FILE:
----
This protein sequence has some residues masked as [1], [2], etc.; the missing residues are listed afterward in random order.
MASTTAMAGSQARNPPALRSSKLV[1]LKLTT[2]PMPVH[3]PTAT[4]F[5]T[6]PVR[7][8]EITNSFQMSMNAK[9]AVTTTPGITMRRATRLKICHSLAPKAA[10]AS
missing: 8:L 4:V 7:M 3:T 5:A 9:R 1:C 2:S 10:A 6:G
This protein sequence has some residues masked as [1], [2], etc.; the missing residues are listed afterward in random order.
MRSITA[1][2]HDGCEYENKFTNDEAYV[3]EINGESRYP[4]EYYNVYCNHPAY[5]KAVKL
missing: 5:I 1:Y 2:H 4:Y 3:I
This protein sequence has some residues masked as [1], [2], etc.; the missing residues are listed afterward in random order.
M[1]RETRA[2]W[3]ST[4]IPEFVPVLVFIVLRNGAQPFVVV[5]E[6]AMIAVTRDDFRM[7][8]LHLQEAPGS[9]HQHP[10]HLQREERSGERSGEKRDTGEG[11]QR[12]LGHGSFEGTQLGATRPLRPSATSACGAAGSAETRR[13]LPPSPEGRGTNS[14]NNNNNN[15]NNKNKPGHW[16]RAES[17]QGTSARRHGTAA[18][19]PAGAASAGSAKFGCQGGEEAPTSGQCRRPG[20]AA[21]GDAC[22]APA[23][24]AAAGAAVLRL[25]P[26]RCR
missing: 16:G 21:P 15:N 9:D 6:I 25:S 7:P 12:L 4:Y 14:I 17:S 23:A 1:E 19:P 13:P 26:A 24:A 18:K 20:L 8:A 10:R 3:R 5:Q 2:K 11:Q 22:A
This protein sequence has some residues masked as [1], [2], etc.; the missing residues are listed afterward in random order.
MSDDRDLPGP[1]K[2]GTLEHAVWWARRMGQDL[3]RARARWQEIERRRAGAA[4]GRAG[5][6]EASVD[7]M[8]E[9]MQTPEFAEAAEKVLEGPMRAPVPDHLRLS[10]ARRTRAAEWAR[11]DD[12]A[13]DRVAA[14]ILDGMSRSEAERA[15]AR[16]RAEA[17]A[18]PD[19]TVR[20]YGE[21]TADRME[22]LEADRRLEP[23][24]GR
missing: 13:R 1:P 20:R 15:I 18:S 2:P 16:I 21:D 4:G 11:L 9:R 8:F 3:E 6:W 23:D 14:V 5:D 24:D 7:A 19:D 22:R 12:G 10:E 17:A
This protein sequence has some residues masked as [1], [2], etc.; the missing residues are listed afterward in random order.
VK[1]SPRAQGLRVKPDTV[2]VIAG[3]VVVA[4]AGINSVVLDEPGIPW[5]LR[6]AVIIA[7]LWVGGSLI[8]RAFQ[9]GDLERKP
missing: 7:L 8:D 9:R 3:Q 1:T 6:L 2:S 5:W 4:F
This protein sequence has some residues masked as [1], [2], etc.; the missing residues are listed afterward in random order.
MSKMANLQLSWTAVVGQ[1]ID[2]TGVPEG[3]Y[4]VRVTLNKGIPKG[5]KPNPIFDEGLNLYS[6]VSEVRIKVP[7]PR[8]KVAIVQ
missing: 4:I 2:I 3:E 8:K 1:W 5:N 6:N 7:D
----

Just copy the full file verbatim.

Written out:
This protein sequence has some residues masked as [1], [2], etc.; the missing residues are listed afterward in random order.
MASTTAMAGSQARNPPALRSSKLV[1]LKLTT[2]PMPVH[3]PTAT[4]F[5]T[6]PVR[7][8]EITNSFQMSMNAK[9]AVTTTPGITMRRATRLKICHSLAPKAA[10]AS
missing: 8:L 4:V 7:M 3:T 5:A 9:R 1:C 2:S 10:A 6:G
This protein sequence has some residues masked as [1], [2], etc.; the missing residues are listed afterward in random order.
MRSITA[1][2]HDGCEYENKFTNDEAYV[3]EINGESRYP[4]EYYNVYCNHPAY[5]KAVKL
missing: 5:I 1:Y 2:H 4:Y 3:I
This protein sequence has some residues masked as [1], [2], etc.; the missing residues are listed afterward in random order.
M[1]RETRA[2]W[3]ST[4]IPEFVPVLVFIVLRNGAQPFVVV[5]E[6]AMIAVTRDDFRM[7][8]LHLQEAPGS[9]HQHP[10]HLQREERSGERSGEKRDTGEG[11]QR[12]LGHGSFEGTQLGATRPLRPSATSACGAAGSAETRR[13]LPPSPEGRGTNS[14]NNNNNN[15]NNKNKPGHW[16]RAES[17]QGTSARRHGTAA[18][19]PAGAASAGSAKFGCQGGEEAPTSGQCRRPG[20]AA[21]GDAC[22]APA[23][24]AAAGAAVLRL[25]P[26]RCR
missing: 16:G 21:P 15:N 9:D 6:I 25:S 7:P 12:L 4:Y 14:I 17:S 23:A 1:E 19:P 13:P 26:A 24:A 18:K 20:L 8:A 10:R 3:R 5:Q 2:K 11:Q 22:A
This protein sequence has some residues masked as [1], [2], etc.; the missing residues are listed afterward in random order.
MSDDRDLPGP[1]K[2]GTLEHAVWWARRMGQDL[3]RARARWQEIERRRAGAA[4]GRAG[5][6]EASVD[7]M[8]E[9]MQTPEFAEAAEKVLEGPMRAPVPDHLRLS[10]ARRTRAAEWAR[11]DD[12]A[13]DRVAA[14]ILDGMSRSEAERA[15]AR[16]RAEA[17]A[18]PD[19]TVR[20]YGE[21]TADRME[22]LEADRRLEP[23][24]GR
missing: 13:R 1:P 20:R 15:I 18:S 2:P 16:I 21:D 4:G 11:L 9:R 8:F 3:E 6:W 23:D 14:V 5:D 24:D 7:A 19:D 22:R 12:G 10:E 17:A
This protein sequence has some residues masked as [1], [2], etc.; the missing residues are listed afterward in random order.
VK[1]SPRAQGLRVKPDTV[2]VIAG[3]VVVA[4]AGINSVVLDEPGIPW[5]LR[6]AVIIA[7]LWVGGSLI[8]RAFQ[9]GDLERKP
missing: 7:L 8:D 9:R 3:Q 1:T 6:L 2:S 5:W 4:F
This protein sequence has some residues masked as [1], [2], etc.; the missing residues are listed afterward in random order.
MSKMANLQLSWTAVVGQ[1]ID[2]TGVPEG[3]Y[4]VRVTLNKGIPKG[5]KPNPIFDEGLNLYS[6]VSEVRIKVP[7]PR[8]KVAIVQ
missing: 4:I 2:I 3:E 8:K 1:W 5:N 6:N 7:D